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Int J Environ Res Public Health. 2012 Aug;9(8):2839-50. doi: 10.3390/ijerph9082839. Epub 2012 Aug 10.

Effects of smoking and genotype on the PSR index of periodontal disease in adults aged 18-49.

Author information

  • 1Department of Dental Public Health and Information Management, University of Pittsburgh, School of Dental Medicine, Pittsburgh, PA 15261, USA. dpolk@pitt.edu

Abstract

Studies have found both genetic and environmental influences on chronic periodontitis. The purpose of this study was to examine the relationships among previously identified genetic variants, smoking status, and two periodontal disease-related phenotypes (PSR1 and PSR2) in 625 Caucasian adults (aged 18-49 years). The PSR Index was used to classify participants as affected or unaffected under the PSR1 and PSR2 phenotype definitions. Using logistic regression, we found that the form of the relationship varied by single nucleotide polymorphism (SNP): For rs10457525 and rs12630931, the effects of smoking and genotype on risk were additive; whereas for rs10457526 and rs733048, smoking was not independently associated with affected status once genotype was taken into consideration. In contrast, smoking moderated the relationships of rs3870371 and rs733048 with affected status such that former and never smokers with select genotypes were at increased genetic risk. Thus, for several groups, knowledge of genotype may refine the risk prediction over that which can be determined by knowledge of smoking status alone. Future studies should replicate these findings. These findings provide the foundation for the exploration of novel pathways by which periodontitis may occur.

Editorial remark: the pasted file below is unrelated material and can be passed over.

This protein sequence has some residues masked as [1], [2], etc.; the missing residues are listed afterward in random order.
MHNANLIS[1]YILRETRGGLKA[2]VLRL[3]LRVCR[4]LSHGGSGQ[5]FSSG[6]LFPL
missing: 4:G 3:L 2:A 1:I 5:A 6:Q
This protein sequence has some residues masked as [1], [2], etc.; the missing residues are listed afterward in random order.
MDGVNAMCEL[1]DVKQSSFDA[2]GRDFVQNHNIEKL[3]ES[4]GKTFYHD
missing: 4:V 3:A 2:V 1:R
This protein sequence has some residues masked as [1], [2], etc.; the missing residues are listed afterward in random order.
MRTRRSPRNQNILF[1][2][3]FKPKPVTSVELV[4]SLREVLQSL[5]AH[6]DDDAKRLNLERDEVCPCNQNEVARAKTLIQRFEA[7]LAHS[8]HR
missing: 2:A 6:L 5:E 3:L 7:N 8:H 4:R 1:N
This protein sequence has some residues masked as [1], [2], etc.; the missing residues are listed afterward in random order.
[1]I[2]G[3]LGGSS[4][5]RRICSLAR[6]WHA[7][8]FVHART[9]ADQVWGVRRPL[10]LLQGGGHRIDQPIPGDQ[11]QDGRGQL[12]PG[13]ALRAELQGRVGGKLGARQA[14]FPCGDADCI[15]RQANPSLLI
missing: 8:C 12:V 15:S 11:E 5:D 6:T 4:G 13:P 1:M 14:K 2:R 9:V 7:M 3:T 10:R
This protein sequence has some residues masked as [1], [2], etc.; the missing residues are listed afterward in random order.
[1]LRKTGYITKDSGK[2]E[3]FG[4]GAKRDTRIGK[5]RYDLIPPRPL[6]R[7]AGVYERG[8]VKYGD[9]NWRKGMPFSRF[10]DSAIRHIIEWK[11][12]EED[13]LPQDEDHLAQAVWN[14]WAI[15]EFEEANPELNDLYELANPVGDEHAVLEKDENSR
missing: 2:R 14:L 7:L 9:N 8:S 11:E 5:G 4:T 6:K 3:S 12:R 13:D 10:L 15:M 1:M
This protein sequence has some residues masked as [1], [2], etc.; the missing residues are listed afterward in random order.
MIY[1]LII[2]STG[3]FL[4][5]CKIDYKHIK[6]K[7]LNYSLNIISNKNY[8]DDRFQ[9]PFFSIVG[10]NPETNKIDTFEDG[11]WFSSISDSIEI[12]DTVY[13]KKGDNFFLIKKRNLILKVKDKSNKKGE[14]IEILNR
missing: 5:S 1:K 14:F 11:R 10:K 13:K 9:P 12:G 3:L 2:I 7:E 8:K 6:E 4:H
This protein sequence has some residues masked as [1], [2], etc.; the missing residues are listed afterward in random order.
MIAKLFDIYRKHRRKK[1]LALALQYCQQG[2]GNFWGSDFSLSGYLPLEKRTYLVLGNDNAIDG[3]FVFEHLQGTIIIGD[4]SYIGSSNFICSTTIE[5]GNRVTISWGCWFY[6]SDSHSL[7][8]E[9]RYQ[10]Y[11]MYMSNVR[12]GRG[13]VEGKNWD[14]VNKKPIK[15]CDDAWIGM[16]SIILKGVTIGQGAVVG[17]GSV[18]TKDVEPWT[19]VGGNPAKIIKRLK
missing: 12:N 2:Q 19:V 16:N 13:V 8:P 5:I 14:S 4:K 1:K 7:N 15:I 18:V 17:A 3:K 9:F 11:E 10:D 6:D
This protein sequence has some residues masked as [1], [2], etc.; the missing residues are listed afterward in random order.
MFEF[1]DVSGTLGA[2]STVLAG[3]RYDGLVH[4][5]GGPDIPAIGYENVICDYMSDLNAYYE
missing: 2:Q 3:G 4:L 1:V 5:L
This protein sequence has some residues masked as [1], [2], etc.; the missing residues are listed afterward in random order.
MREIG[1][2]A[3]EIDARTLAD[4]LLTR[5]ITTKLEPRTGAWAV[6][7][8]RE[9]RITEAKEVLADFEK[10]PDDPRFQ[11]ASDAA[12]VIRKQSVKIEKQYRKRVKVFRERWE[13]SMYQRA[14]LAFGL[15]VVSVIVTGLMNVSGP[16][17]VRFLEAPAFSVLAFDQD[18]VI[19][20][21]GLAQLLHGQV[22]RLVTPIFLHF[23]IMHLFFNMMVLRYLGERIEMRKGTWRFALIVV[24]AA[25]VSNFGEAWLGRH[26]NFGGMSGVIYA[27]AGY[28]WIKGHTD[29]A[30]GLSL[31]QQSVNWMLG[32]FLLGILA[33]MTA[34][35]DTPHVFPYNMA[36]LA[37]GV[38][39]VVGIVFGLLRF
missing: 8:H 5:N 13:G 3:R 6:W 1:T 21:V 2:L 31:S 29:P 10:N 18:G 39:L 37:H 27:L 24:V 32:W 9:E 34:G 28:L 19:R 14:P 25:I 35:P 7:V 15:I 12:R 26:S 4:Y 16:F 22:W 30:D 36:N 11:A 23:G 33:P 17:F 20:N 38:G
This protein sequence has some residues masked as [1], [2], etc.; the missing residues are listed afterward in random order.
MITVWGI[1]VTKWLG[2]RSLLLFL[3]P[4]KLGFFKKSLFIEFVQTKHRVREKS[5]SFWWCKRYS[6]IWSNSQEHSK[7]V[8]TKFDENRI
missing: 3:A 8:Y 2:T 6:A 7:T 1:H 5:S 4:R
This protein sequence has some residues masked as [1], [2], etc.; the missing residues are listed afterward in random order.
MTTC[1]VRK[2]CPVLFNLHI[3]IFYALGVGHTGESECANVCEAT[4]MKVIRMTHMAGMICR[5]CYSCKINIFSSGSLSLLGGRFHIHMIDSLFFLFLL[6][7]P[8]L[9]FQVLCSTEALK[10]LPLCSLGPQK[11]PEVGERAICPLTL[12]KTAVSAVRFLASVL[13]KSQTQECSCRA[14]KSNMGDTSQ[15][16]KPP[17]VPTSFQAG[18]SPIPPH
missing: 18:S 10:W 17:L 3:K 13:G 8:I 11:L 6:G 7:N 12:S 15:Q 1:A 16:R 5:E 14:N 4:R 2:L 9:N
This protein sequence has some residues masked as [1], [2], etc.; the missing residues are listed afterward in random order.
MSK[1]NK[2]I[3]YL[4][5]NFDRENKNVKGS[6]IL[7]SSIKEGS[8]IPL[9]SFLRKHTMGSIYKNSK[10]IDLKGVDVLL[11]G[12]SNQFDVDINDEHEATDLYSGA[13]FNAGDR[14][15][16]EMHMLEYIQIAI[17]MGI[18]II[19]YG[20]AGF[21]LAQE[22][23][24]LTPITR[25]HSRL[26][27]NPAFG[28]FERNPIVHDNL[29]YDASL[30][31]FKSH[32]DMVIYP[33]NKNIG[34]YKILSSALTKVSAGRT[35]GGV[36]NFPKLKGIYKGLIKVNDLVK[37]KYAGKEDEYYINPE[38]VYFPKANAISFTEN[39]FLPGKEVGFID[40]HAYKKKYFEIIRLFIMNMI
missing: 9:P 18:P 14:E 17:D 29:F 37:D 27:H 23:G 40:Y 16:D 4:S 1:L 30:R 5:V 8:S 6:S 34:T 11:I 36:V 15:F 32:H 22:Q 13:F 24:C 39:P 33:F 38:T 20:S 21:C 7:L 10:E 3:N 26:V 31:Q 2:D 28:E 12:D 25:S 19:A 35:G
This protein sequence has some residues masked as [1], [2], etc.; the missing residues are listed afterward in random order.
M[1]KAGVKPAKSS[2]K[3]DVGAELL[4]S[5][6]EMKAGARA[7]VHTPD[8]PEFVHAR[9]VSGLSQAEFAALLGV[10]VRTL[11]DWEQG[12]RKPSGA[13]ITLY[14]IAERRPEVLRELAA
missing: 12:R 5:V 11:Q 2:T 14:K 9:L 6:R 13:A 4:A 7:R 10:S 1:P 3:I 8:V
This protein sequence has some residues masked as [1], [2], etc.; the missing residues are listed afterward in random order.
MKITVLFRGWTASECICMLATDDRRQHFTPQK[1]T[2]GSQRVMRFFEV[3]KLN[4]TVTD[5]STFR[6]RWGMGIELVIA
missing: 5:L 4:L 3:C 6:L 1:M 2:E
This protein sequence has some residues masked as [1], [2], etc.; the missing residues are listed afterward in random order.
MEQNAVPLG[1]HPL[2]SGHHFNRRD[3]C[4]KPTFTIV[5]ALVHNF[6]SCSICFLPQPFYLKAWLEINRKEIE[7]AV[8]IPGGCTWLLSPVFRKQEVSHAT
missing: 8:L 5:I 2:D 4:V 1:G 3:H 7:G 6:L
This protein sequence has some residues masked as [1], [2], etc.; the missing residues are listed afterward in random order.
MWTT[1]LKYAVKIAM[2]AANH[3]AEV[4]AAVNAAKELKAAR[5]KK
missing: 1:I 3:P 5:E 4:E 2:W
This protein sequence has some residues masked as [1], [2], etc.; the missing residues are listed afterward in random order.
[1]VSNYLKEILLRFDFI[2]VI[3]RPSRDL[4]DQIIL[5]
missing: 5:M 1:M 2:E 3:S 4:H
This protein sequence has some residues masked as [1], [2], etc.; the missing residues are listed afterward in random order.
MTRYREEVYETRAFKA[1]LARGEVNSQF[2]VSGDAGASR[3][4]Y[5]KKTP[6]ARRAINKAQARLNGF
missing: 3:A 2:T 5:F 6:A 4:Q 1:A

KEYWORDS:

adult; chronic periodontitis; genetics; genomics; smoking

PMID:
23066400
[PubMed - indexed for MEDLINE]
PMCID:
PMC3447590
Free PMC Article

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